• In this photo provided by the Vatican newspaper L'Osservatore Romano, Pope Francis meets Meriam Ibrahim, from Sudan, with her daughter Maya in her arms,  in his Santa Marta residence, at the Vatican, Thursday, July 24, 2014.   The Sudanese woman who was sentenced to death in Sudan for refusing to recant her Christian faith has arrived in Italy along with her family, including the infant born in prison.  Ibrahim, whose father was Muslim but whose mother was an Orthodox Christian from Ethiopia, was sentenced to death over charges of apostasy. She married her husband, a Christian, in a church ceremony in 2011.  As in many Muslim nations, Muslim women in Sudan are prohibited from marrying non-Muslims, though Muslim men can marry outside their faith. (AP Photo/L'Osservatore Romano)

Pope Francis met privately yesterday with a Sudanese woman who refused to recant her Christian faith in the face of a death sentence, blessing the woman as she cradled her infant daughter born just weeks ago in prison.

The Vatican characterized the visit with Meriam Ibrahim, 27, her husband and their two small children as “very affectionate.”

The 30-minute encounter took place just hours after the family landed at Rome’s Ciampino airport, accompanied by an Italian diplomat who helped negotiate her release, and welcomed by Italy’s premier, who hailed it as a “day of celebration.”

Vatican spokesman the Rev. Federico Lombardi said the pope “thanked her for her faith and courage, and she thanked him for his prayer and solidarity.” Francis frequently calls attention to the suffering of those persecuted for their religious beliefs.

Lombardi said the presence of “their wonderful small children” added to the affectionate tone of the meeting. Video footage released by the Vatican shows the pope giving the family papal medals and rosaries.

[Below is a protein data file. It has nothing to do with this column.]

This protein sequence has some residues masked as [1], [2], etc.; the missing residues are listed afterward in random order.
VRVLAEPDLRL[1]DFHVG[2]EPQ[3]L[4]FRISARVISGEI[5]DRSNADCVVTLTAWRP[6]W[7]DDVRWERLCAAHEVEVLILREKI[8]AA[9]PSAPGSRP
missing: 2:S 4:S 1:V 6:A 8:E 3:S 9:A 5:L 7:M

Ibrahim held her sleeping infant as she stepped off the plane from Sudan, which had initially blocked her from leaving the country even after the country’s highest court overturned her death sentence in June. An Italian diplomat carried her 18-month-old son, while her husband, Daniel Wani, who is disabled, joined them on the tarmac in a wheelchairm.

Ibrahim and her family are expected to spend a few days in Rome before heading to the United States, where her husband is a citizen.

Ibrahim, whose father was Muslim but whose mother was an Orthodox Christian from Ethiopia, was sentenced to death over charges of apostasy. She married Wani, a Christian from southern Sudan, in a church ceremony in 2011. As in many Muslim nations, Muslim women in Sudan are prohibited from marrying non-Muslims, though Muslim men can marry outside their faith.

The sentence, issued in May, was condemned by the U.S., the United Nations and Amnesty International, among others, and both the U.S. and Italy – a strong death penalty opponent with long ties to the Horn of Africa region – worked to win her release.

Sudan’s high court threw out her death sentence in June, but she was then blocked from leaving the country by authorities who questioned the validity of her travel documents.

Lapo Pistelli, an Italian diplomat who accompanied the family from Sudan, said Italy was able to leverage its ties within the region. “We had the patience to speak to everyone in a friendly way. This paid off in the end,” he said.

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The New Hampshire brother-in-law of a Sudanese woman once sentenced to death for refusing to recant her Christian faith said yesterday he is happy she is now in Italy, en route to the United States. Gabriel Wani said he is waiting to hear from his brother about the family’s travel plans but expects them to come to his home in …

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What did President Fundraiser do or say to help these people...????